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NBI official says 2 PRC examiners face raps for nursing exam leak

NBI official says 2 PRC examiners face raps for nursing exam leak
By Evelyn Macairan
The Philippine Star 09/01/2006

The National Bureau of Investigation (NBI) said yesterday criminal charges might be filed against two examiners of the Professional Regulation Commission (PRC) for their alleged involvement in the nursing exam leakage last June.

Regional Director Elfren Meneses Jr., chief of the NBI-Anti-Fraud and Computer Crimes Division (AFCCD), said they have recommended the criminal prosecution of PRC examiners Virginia Madeja and Anesia Dionisio.

Madeja and Dionisio were in charge of preparing the questionnaires for tests 3 and 5, respectively, of the 2006 nursing board exam. The two tests were reportedly leaked to the examinees.

Both were earlier slapped with administrative charges by the PRC fact-finding committee for "alleged neglect of duty that gave rise to the leakage" during the June 11 and 12 nursing licensure examination.

Meneses said the two examiners’ lawyers asked for a one-week extension, or until yesterday, to submit their counter-affidavits but failed to do so.

He clarified that what they have prepared is only the initial report and that at the conclusion of their investigation they might file charges against other people.

"No one is off the hook yet. There are others who might be charged depending on the evidence gathered," he stressed.

The NBI will submit its findings to their legal division for confirmation. Once affirmed, the bureau might file charges of violating Section 15 of Republic Act No. 8981 or the law modernizing the PRC, before the Department of Justice (DOJ).

If convicted, the respondents may face imprisonment of six to 12 years.

Malacañang said the PRC must be able to find a way to punish the passers in the nursing board examination who might have benefited from the leakage even as the agency recommended administrative sanctions against two of the examiners.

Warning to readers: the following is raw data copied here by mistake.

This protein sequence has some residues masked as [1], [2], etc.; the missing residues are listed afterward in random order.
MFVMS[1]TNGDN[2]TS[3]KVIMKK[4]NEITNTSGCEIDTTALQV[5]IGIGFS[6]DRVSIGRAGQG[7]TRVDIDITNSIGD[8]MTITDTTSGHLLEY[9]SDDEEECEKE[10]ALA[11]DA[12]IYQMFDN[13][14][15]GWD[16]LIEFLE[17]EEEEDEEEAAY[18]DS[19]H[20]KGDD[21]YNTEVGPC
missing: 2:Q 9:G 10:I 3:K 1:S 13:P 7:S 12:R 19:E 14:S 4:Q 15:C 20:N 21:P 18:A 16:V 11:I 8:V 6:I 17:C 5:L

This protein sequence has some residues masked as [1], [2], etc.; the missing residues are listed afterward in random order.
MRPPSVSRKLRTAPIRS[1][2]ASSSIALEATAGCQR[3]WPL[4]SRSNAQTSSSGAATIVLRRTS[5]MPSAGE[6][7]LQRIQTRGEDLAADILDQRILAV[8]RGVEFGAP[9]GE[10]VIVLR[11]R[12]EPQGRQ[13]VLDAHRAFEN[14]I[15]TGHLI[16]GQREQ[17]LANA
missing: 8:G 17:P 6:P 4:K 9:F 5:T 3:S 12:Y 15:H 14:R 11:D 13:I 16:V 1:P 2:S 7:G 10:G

Press Secretary Ignacio Bunye yesterday said President Arroyo’s position was that those who were guilty should be penalized, while the innocent must be protected.

"So how do you interpret that? Those who did not commit a mistake, are you supposed to subject them to a retake? But in the areas where it will be proven that cheating really occurred, a retake may be possible," he said.

"The principle is do not punish the innocent but try to identify the guilty and impose the appropriate sanctions," Bunye said.

So far, the PRC is insisting that there should be no retake, not even a selective one, of the examinations.

"Violation consists of negligence," Bunye said.

Meneses, meanwhile, said the NBI should not be "pressured" in its investigation of the exam leakage.

"It is only now, with the ongoing investigation in the Senate, that other witnesses are coming out. In the criminal investigation, we need to have their statements to strengthen the evidence at hand," the NBI official said.

"These continuing probes resulted in the discovery of other angles that could shed light to the controversy," he said. "The NBI would also want to uncover how the leakage started and who benefited from it."